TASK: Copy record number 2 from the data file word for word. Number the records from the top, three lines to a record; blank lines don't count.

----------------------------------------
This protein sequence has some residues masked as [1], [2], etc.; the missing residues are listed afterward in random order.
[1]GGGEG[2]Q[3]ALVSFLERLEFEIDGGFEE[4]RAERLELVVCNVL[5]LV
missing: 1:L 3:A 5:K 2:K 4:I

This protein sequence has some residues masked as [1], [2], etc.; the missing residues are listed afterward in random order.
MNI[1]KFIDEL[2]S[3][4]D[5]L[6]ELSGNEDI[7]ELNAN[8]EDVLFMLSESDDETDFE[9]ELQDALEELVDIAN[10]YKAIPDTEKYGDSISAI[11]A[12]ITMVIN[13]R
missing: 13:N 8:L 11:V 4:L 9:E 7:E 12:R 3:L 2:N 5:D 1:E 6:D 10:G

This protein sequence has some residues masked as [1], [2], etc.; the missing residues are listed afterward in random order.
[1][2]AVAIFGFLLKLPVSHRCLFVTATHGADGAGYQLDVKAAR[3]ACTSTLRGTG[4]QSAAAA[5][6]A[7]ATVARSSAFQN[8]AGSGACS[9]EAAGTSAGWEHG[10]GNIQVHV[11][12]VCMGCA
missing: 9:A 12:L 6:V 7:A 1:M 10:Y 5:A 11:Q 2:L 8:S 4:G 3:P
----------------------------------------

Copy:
This protein sequence has some residues masked as [1], [2], etc.; the missing residues are listed afterward in random order.
MNI[1]KFIDEL[2]S[3][4]D[5]L[6]ELSGNEDI[7]ELNAN[8]EDVLFMLSESDDETDFE[9]ELQDALEELVDIAN[10]YKAIPDTEKYGDSISAI[11]A[12]ITMVIN[13]R
missing: 13:N 8:L 11:V 4:L 9:E 7:E 12:R 3:L 2:N 5:D 1:E 6:D 10:G